Then came the millennium and the rise of unstructured data – data from social media, streaming data from devices such as wellheads, etc. Quickly, the volume of unstructured data began exploding to the point that more than 80 percent of the data within an organization became unstructured. Now data warehouses lost their appeal as the “single source of the truth,” because unstructured data could no longer be stored in data warehouses. A different repository was needed to store the vast amounts of structured and unstructured data available.

Thus, in the 2010s, big data systems such as Hadoop gained popularity as a way to store all of an enterprises’ structured and unstructured data. It made it easy to store the data in whatever format it was. Calling it the data lake, the system promised to replace data warehouses as the single source of the truth. However, such expectations never materialized. Given the volume, variety, and the velocity of data, it became an improbable exercise to move all of the data into such an enormous repository. The ability to find the data became another problem, analogous to the proverbial searching for a needle in a haystack. For these reasons, many companies started splitting the data lakes into smaller ones, separate for marketing, sales, or finance lines of businesses. Sound familiar?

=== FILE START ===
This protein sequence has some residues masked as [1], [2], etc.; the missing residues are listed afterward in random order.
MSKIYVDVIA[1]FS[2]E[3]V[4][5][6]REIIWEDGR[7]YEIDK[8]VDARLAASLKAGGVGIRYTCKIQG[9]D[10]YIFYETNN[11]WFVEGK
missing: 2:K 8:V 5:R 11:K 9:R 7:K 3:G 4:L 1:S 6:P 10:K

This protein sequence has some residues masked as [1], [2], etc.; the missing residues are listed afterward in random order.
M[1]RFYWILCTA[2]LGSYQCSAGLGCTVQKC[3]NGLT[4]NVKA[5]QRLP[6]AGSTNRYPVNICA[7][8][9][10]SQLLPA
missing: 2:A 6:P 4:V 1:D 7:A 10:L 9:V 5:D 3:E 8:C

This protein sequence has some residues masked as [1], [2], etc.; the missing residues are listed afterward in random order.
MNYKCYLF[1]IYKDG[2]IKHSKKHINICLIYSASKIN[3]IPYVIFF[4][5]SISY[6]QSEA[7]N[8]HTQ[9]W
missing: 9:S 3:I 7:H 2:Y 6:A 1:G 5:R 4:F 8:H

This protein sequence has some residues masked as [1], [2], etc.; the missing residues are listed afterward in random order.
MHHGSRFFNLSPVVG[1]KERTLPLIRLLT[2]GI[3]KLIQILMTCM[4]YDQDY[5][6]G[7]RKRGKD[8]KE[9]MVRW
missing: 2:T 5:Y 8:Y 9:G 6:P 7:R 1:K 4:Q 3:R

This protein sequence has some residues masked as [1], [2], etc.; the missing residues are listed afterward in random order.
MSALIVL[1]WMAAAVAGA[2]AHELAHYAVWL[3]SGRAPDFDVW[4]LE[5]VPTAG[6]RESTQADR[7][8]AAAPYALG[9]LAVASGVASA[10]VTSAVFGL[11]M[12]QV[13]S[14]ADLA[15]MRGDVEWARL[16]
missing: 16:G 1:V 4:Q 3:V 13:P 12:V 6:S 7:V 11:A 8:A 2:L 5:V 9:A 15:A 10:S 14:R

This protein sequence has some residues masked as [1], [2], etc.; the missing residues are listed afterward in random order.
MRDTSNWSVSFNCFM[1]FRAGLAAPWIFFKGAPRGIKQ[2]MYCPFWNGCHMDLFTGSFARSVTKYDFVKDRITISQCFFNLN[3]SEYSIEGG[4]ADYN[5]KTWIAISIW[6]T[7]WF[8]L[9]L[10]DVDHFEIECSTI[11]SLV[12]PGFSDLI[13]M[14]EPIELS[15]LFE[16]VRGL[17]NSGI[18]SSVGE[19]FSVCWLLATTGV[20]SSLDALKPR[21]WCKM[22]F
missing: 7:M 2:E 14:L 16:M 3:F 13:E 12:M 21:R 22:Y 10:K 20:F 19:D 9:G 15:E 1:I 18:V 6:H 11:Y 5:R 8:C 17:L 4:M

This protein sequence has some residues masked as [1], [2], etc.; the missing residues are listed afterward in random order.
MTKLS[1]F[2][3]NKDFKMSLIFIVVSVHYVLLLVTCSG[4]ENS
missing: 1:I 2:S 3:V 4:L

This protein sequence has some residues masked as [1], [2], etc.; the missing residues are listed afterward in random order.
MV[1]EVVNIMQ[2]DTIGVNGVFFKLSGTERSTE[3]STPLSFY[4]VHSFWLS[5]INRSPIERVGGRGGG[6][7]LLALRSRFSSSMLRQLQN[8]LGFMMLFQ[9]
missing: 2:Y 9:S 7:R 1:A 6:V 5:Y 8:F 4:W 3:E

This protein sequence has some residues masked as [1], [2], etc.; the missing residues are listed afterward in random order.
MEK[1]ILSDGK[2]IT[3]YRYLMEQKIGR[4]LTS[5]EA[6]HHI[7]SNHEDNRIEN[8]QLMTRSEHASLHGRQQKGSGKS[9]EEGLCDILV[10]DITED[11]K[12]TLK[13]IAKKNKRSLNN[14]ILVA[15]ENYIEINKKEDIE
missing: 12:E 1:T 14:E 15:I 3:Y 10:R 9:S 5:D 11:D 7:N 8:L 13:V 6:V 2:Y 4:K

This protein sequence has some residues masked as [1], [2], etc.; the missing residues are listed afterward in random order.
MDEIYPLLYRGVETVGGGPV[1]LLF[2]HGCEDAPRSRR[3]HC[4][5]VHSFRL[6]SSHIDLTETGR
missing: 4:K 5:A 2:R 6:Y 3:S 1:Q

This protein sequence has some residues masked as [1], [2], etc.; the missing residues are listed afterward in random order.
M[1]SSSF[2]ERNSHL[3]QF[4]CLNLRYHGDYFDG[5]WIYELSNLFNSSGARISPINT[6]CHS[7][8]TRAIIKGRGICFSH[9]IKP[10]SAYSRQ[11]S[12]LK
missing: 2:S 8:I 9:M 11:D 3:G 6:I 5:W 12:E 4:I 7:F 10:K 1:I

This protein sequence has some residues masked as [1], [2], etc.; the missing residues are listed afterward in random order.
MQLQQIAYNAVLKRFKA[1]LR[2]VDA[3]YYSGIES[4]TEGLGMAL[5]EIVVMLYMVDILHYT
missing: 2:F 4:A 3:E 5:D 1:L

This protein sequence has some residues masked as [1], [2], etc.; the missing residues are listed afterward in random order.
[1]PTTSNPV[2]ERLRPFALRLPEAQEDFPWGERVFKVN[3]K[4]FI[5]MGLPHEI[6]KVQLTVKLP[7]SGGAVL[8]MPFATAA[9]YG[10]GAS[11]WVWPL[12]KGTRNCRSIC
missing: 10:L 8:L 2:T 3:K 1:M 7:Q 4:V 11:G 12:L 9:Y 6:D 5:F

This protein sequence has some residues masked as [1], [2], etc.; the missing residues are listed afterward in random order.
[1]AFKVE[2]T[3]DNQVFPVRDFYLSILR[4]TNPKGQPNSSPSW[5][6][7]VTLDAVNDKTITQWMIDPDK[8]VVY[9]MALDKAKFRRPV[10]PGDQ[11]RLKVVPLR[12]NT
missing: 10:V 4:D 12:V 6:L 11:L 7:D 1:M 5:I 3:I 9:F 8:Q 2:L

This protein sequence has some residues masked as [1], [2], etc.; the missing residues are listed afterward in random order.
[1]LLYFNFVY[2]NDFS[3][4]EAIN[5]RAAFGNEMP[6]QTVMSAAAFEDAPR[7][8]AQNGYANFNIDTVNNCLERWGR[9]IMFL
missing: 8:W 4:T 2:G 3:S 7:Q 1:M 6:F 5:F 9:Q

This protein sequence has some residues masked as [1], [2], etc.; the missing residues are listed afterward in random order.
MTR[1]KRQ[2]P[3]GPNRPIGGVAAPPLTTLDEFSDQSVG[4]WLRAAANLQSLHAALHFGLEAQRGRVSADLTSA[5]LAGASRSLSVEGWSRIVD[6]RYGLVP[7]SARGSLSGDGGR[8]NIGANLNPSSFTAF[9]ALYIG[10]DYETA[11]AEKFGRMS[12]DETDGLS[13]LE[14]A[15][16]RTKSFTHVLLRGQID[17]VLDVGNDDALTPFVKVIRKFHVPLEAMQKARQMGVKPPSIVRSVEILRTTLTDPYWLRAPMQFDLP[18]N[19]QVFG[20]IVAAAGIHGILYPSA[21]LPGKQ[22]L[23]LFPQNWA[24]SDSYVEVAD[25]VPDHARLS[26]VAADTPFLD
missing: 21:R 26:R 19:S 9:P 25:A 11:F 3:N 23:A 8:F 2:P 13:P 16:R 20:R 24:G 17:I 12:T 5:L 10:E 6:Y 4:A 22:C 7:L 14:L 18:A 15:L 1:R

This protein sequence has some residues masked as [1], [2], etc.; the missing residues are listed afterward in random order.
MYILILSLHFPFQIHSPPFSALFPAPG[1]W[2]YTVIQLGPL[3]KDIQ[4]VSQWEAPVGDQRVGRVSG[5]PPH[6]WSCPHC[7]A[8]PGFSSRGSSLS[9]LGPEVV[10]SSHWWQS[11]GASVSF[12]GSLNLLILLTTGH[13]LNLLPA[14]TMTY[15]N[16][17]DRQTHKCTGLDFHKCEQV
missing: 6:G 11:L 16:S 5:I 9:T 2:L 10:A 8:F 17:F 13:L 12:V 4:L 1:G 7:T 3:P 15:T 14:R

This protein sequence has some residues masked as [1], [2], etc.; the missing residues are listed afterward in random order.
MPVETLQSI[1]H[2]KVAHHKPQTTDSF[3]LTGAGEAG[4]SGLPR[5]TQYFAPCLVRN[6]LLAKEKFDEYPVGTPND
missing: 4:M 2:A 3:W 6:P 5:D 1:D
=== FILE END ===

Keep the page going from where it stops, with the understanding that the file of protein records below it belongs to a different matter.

Every decade, computer scientists have been inventing a centralized repository for storing the data in a single place, only to find that data quickly moves apart into decentralized components.

Data Gravity: Why Centralizing Data in a Central Physical Repository Doesn’t Work